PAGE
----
LOS ANGELES — After reading news of devastating fire storms, widespread local labor strikes and Middle East suicide bombings, readers of the Los Angeles Times may have found some relief in the headline “UCLA Rabbi Accused of Kicking Woman.”
The incident may generate some laughs, but it has triggered a face-off between supporters and critics of a controversial rabbi — and between Jewish hawks and doves.
It all started following a recent speech on the campus of the University of California at Los Angeles by acclaimed attorney and Harvard law professor Alan Dershowitz, who was promoting his new book, “The Case for Israel.”
As the audience left, the director of UCLA’s Hillel, Rabbi Chaim Seidler-Feller, noticed a few pro-Palestinian demonstrators and went over to talk to them.
During the conversation, the rabbi invited the protesters to attend a discussion the next day on a peace plan proposed by Ami Ayalon, a former Shin Bet director, and Palestinian intellectual Sari Nusseibeh.
Overhearing the conversation, Rachel Neuwirth, a journalist and pro-Israel activist, took Seidler-Feller aside and said Nusseibeh had advised Saddam Hussein to launch Scud missiles at Israeli cities.
An argument ensued, and as it heated up, Seidler-Feller grabbed Neuwirth’s arm. Either before or after the arm-grabbing incident, Neuwirth called the rabbi “worse than a kapo,” referring to Nazi-appointed Jewish administrators who oversaw fellow concentration-camp inmates during the Holocaust.
Seidler-Feller then allegedly pushed and kicked Neuwirth.
After a sleepless and painful night, Neuwirth said, she visited a hospital for pain relief and then reported the incident to campus police, who passed the case on to the Los Angeles city attorney.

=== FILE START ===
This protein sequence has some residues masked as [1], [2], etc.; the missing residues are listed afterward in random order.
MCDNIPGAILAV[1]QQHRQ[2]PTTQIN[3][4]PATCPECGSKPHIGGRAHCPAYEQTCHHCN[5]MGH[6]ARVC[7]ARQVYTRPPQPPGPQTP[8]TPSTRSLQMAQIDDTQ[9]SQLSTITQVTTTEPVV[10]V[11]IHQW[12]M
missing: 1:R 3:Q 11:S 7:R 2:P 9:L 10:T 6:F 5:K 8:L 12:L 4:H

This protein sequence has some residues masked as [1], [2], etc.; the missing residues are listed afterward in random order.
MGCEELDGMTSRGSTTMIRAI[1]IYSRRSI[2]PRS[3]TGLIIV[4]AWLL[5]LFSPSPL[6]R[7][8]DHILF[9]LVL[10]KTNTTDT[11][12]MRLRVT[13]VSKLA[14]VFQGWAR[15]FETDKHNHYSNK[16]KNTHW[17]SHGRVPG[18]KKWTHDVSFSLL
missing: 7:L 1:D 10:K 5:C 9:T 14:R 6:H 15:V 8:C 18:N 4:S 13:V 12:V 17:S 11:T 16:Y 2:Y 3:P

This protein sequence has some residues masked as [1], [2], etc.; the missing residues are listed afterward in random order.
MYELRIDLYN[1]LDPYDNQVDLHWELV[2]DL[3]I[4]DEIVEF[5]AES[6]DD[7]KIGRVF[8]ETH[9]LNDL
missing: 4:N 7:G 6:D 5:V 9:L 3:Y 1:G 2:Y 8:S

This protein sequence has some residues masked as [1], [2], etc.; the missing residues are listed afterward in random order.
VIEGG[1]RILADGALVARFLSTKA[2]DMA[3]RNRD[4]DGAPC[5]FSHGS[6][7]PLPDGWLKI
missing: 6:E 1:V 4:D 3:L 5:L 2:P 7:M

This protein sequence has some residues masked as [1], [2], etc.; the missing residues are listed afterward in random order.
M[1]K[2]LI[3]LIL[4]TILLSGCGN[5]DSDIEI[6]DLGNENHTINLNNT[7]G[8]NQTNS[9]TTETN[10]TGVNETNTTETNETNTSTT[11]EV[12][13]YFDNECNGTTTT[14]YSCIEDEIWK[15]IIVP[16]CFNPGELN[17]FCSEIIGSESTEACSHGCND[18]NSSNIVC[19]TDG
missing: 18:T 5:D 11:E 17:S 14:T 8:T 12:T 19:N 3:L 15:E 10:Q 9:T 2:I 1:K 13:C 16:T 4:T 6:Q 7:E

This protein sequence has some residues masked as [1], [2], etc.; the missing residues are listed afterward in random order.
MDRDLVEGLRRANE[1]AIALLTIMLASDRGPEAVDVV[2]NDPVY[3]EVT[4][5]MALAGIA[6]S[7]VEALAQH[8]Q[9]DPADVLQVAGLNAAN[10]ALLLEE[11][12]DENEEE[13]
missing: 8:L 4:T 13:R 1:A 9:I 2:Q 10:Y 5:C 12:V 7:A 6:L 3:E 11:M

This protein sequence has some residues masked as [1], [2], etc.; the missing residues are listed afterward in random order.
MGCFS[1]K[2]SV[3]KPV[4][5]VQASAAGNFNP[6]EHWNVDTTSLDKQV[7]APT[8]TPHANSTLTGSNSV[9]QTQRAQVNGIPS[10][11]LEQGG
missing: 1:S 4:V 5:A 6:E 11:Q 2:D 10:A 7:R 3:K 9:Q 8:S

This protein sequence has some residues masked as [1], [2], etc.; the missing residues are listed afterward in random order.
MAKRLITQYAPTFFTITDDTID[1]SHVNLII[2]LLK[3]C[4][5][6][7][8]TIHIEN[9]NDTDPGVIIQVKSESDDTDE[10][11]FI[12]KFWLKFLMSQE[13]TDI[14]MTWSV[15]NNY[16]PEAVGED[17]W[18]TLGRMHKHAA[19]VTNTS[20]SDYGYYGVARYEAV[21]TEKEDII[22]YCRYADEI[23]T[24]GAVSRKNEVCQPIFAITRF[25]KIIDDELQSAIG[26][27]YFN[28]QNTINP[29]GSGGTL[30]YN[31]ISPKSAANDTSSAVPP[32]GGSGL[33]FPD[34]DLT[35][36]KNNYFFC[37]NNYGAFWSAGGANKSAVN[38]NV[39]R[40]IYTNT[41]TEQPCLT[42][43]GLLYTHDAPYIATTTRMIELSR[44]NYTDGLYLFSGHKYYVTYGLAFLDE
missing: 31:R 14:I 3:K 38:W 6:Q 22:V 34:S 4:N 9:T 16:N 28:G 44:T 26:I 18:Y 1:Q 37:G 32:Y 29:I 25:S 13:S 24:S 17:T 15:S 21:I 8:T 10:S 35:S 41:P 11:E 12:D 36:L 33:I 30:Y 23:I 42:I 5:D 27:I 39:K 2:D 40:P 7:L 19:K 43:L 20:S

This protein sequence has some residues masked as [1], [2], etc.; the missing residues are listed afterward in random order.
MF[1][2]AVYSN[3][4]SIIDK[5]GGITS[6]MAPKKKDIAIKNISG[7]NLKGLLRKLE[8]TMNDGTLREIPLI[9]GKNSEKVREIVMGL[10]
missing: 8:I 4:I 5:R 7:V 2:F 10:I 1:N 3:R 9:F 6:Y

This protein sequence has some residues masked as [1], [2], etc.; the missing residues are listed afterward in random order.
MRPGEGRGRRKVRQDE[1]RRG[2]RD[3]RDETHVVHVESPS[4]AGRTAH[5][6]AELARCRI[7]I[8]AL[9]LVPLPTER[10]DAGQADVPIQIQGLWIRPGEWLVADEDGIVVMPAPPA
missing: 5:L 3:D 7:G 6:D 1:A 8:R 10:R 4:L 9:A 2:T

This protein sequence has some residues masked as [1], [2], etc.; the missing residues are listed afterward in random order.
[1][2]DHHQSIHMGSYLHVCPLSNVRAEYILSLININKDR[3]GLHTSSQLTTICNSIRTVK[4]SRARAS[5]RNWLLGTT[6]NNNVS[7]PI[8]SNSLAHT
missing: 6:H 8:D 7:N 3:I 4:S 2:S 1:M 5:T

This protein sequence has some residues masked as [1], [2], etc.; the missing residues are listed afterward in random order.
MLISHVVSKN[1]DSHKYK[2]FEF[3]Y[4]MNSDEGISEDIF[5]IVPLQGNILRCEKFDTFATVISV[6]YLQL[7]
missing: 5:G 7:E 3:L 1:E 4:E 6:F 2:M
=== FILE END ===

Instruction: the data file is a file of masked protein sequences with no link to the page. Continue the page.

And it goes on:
At this point, the city attorney’s office has scheduled a hearing on December 1 to resolve the brouhaha “outside the criminal-justice system,” according to a municipal spokesman.
Seidler-Feller has not talked to reporters, but according to his attorney, the rabbi has since tried to apologize to Neuwirth and others for his action, The Jewish Journal of Greater Los Angeles reported.
Seidler-Feller, who has been UCLA Hillel director for 28 years, is a graduate of Yeshiva University, an outspoken critic of Israel’s policies toward the Palestinians and an advocate for liberal causes.
The editor-in-chief of the Jewish Journal, Rob Eshman, noted in an editorial last Friday that in a week in which Los Angeles was besieged by fires and strikes, most of the urgent calls he received were about the incident.
Neither friends nor foes defended Seidler-Feller’s physical attack, but his opponents saw his action as part of a long list of grievances centered on allegations that the rabbi soured Jewish students’ views of Israel.
His supporters protested Neuwirth’s insulting use of the word “kapo’’ as an example of the increasingly harsh rhetoric and demonizing of the left by right-wing Jews.
“My fear is that people will use this as an opportunity not only to attack or condemn a person for what may have been inappropriate action, but use it as an opportunity to settle political scores. That would be most unfortunate,” said David Myers, a professor of Jewish history at UCLA. “This is an opportunity for them to attack Chaim for what he stands for. My strong hope is that my suspicions are not confirmed.”
Eshman’s editorial strongly opposed demands for Seidler-Feller’s resignation, and the rabbi himself, through his lawyer, said he would not quit.
City attorney’s office spokesman Eric Moses said no criminal charges would be filed in the case. Possible recommendations at the December 1 hearing, he said, might consist of telling the parties to avoid each other or mandated attendance at an anger-management course.